Gioachino Rossini: Il signor Bruschino

Rossini Critical Edition

Edited by Arrigo Gazzaniga (1986)

One-volume score pp. XXXV, 426 + critical commentary pp. 79
GR 06
Study score available
PR 1398
Piano vocal score available
CP 133893

Il signor Bruschino is the last of the five farse composed by Rossini in Venice between 1810 and 1813; the opera went on stage at the Teatro di San Moisè on 27 January 1813.

The Critical Edition publishes all the music performed in the course of the first performance of the opera taking as its principal source the autograph manuscript that contains all the musical numbers written by Rossini and the dry recitatives prepared, in keeping with the usual practice of the time, by an unknown collaborator; it clarifies the vocal register of the character of the Commissario [Police Inspector]. Rossini wrote this role for the tenor Gaetano dal Monte – also the first interpreter of the part of Bruschino junior – but the unknown composer of the recitatives always notated the part in the bass key. The Critical Edition adopts the vocal register chosen by Rossini. Also, in the recitatives the character is referred to as “Delegato” (not “Commissario”) by Rossini’s anonymous collaborator; the libretto printed for the first performance in Venice also refers to this character as “Delegato”. It is highly likely, then, that the recitatives were composed starting from the printed libretto and so in an advanced phase, when the term “Delegato” had replaced “Commissario” without this change producing metrical problems. The Critical Edition adopts “Commissario” (Rossini’s term) throughout.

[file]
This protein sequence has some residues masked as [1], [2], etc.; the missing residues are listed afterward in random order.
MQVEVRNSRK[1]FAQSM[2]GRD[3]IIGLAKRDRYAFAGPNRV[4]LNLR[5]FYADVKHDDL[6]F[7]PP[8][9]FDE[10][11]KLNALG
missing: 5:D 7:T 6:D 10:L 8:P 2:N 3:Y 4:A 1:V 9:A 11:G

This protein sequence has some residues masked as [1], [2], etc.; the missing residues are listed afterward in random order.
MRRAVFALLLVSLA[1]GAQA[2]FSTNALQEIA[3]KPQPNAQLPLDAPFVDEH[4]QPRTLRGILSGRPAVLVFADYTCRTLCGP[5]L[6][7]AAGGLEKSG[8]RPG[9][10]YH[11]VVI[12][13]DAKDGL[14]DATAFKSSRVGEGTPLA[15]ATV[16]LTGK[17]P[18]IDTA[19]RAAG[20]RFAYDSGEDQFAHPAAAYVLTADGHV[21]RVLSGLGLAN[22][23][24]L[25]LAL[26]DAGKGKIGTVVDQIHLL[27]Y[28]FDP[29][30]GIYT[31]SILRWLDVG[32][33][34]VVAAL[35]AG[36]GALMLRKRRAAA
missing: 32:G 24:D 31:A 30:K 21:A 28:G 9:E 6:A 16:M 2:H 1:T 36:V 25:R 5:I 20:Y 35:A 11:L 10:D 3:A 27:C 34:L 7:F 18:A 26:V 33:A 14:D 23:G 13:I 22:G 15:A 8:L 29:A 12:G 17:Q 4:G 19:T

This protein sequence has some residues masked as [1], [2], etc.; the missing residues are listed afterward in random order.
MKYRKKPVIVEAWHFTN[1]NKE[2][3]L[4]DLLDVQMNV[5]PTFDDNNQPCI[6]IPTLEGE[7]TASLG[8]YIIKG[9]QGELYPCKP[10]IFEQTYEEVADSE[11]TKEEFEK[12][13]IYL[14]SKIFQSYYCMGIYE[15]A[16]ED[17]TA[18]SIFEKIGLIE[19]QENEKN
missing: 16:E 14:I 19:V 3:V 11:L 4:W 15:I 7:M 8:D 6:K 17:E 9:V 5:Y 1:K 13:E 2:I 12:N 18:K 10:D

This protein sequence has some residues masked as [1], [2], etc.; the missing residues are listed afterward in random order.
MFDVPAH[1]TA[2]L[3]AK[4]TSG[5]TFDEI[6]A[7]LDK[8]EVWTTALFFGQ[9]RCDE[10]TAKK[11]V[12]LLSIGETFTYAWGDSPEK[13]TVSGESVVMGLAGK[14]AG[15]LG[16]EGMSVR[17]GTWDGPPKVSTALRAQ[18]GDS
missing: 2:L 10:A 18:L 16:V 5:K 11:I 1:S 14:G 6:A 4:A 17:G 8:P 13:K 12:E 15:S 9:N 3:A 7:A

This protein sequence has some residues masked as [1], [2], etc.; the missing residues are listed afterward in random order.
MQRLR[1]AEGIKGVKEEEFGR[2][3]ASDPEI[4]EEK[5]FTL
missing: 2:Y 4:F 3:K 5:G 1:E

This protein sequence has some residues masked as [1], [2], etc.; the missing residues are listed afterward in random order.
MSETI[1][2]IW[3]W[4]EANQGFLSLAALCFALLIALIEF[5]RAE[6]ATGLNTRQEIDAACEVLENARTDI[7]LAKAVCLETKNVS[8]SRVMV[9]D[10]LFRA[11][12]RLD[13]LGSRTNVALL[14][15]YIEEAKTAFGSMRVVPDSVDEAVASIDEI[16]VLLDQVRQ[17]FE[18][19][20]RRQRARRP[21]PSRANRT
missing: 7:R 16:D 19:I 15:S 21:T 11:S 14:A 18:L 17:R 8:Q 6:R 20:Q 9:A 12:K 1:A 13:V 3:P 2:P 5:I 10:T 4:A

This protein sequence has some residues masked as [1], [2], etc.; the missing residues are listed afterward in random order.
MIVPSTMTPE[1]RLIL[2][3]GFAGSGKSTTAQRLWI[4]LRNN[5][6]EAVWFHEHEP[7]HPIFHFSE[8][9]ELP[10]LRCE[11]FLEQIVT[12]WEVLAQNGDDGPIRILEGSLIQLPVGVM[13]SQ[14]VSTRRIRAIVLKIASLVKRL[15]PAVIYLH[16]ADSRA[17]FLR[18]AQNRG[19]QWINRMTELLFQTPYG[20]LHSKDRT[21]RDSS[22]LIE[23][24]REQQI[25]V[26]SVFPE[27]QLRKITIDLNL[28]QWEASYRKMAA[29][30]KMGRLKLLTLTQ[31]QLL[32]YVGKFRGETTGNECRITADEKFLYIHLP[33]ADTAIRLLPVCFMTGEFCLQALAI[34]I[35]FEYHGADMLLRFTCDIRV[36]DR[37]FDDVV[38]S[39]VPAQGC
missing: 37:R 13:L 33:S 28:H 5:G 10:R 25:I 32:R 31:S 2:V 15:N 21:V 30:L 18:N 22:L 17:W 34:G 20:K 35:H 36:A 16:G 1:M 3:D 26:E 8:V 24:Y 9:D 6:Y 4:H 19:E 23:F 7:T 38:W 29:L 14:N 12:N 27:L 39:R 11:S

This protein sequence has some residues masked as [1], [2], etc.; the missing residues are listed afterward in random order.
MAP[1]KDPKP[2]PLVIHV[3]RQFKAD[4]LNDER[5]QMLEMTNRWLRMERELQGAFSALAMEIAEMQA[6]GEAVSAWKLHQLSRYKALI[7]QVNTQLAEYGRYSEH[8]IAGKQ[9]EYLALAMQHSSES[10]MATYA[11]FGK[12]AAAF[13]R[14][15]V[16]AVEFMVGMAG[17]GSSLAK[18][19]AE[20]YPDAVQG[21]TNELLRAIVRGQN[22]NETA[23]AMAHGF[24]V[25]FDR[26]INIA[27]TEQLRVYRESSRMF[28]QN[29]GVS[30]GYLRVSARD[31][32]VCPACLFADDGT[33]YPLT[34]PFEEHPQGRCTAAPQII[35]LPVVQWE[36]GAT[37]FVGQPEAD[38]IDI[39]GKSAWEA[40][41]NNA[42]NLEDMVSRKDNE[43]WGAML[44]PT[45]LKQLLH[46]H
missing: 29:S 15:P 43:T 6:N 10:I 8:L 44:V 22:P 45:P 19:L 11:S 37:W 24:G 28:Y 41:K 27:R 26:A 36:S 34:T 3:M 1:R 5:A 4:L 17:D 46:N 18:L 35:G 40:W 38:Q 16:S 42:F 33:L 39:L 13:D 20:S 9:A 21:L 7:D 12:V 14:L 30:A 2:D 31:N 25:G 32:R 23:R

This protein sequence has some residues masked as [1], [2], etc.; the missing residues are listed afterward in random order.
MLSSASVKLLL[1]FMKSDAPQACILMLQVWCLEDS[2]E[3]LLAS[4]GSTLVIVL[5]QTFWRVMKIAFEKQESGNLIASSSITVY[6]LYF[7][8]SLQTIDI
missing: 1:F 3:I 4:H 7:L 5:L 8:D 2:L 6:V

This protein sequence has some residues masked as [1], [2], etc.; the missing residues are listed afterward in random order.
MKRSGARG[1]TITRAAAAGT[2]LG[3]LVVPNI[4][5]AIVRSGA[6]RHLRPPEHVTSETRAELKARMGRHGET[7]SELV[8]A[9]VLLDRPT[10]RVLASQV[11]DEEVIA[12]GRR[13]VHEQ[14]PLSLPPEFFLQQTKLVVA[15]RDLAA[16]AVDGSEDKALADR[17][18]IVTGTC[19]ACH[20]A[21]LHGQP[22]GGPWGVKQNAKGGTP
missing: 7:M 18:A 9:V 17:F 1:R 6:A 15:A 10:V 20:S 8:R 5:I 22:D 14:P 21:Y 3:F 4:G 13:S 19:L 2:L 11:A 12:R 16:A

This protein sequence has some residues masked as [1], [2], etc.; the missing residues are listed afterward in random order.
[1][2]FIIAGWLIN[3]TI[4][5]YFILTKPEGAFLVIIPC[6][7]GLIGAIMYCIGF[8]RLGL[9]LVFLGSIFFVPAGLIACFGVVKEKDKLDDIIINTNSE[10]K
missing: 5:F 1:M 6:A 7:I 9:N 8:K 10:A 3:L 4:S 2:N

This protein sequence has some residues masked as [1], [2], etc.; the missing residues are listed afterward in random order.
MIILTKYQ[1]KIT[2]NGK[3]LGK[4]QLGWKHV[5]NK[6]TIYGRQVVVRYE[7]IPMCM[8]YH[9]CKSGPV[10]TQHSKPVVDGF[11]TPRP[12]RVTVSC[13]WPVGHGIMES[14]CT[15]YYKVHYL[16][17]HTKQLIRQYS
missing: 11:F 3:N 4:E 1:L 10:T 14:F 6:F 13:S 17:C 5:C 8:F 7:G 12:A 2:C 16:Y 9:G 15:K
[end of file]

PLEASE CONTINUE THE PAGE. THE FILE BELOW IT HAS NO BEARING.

In the critical commentary the editor reconstructs all the previous versions of the corrected passages, thus providing a clear exposition of the various compositional strata that overlap each another in the autograph score, with the intention of helping readers to understand Rossini’s compositional procedure.

The historical introduction, in addition to the usual reconstruction of the genesis and performance history of the opera, provides a section dedicated to particular problems of a performance nature. In particular it discusses extensively the famous passage of the Sinfonia in which the second violins were supposedly required to tap their bows on the tin lightshades of their music stands (according to what was reported in the press at the time). The edition, after a careful examination of Rossini’s notation, suggests a possible performance alternative.

The verbal text is principally taken from Rossini’s autograph score; when this source is incomplete or patently wrong, the Critical Edition relies on the printed libretto published on the occasion of the première in Naples (above all to insert the punctuation, often missing in the autograph, and the stage directions).